June 24th, 2008 | Published in Google Public Policy
Today Google joined a national initiative of public interest, civic and industry groups to help launch the Internet for Everyone campaign, whose goal is to make ubiquitous and open broadband access for every American a priority in the next administration.
Why is Google involved? Making the Internet accessible to more Americans is part of our corporate DNA. It's what has motivated our work on municipal wi-fi, in the 700 MHz spectrum auction, our investment in Clearwire and development of Android, and most recently our advocacy in support of opening up the unused portions of the TV spectrum band for use by Internet devices.
For more than a decade the Internet has driven unprecedented innovation, economic growth, and prosperity. Companies like Google, Amazon, eBay, Facebook -- and numerous smaller but impactful players -- have fundamentally changed people's lives. Their success wouldn't have been possible without the ability of tens of millions of Americans to connect easily to a open Internet. And there's no doubt that the next generation of inventions to transform our lives and our economy will happen online, making high-speed access to the Net more important than ever.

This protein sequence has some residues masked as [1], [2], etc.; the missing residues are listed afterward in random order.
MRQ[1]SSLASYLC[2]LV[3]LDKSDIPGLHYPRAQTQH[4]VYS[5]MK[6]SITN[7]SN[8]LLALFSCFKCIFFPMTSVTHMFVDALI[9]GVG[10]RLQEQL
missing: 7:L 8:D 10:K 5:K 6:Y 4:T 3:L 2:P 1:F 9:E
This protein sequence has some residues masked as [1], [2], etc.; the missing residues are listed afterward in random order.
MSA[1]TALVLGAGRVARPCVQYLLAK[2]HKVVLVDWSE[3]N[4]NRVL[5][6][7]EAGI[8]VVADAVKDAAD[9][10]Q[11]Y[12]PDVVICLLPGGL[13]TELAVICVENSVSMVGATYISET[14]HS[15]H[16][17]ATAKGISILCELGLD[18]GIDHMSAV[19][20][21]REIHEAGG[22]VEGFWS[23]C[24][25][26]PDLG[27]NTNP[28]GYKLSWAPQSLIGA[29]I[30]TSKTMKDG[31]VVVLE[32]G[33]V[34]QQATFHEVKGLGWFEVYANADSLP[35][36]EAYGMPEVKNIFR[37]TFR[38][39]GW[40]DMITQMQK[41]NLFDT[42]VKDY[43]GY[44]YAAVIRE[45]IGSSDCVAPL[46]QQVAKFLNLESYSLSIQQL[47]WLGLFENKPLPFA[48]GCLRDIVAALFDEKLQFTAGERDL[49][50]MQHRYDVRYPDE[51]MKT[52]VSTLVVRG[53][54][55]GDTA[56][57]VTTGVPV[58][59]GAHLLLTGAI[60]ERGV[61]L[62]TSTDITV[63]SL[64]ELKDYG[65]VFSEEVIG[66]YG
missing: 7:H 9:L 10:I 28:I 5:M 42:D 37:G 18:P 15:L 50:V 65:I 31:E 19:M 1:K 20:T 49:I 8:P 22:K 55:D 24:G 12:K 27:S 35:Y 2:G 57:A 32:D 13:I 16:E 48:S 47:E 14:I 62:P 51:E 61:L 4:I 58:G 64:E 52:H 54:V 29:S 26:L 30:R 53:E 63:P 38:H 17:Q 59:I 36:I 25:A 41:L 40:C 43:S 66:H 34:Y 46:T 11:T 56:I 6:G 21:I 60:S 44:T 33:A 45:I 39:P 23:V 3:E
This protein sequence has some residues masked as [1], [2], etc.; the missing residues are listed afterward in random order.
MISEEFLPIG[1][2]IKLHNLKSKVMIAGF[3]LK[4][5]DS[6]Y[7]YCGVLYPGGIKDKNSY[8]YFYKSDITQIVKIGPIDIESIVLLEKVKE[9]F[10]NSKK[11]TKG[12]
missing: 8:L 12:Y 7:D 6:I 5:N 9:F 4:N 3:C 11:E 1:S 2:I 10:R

Unfortunately, over the past several years the U.S. has been falling further behind Europe and Asia in broadband access and quality. As I've written about in the past, our country's comparatively low ranking in broadband penetration will have a real impact on whether the U.S. retains its edge in innovation. The social and economic consequences of America's failure to remain competitive are serious, and we should dedicate ourselves to fixing this deficiency. The Internet for Everyone campaign promises just such an effort.
There's no doubt that the decisions we are making today will shape the Internet of tomorrow. In my view, we must develop a comprehensive, forward-looking national innovation strategy to address and forestall America's technological decline. The Net's future has every potential to be bright, but it will happen only if we ensure that everyone has access to its broadband on-ramps.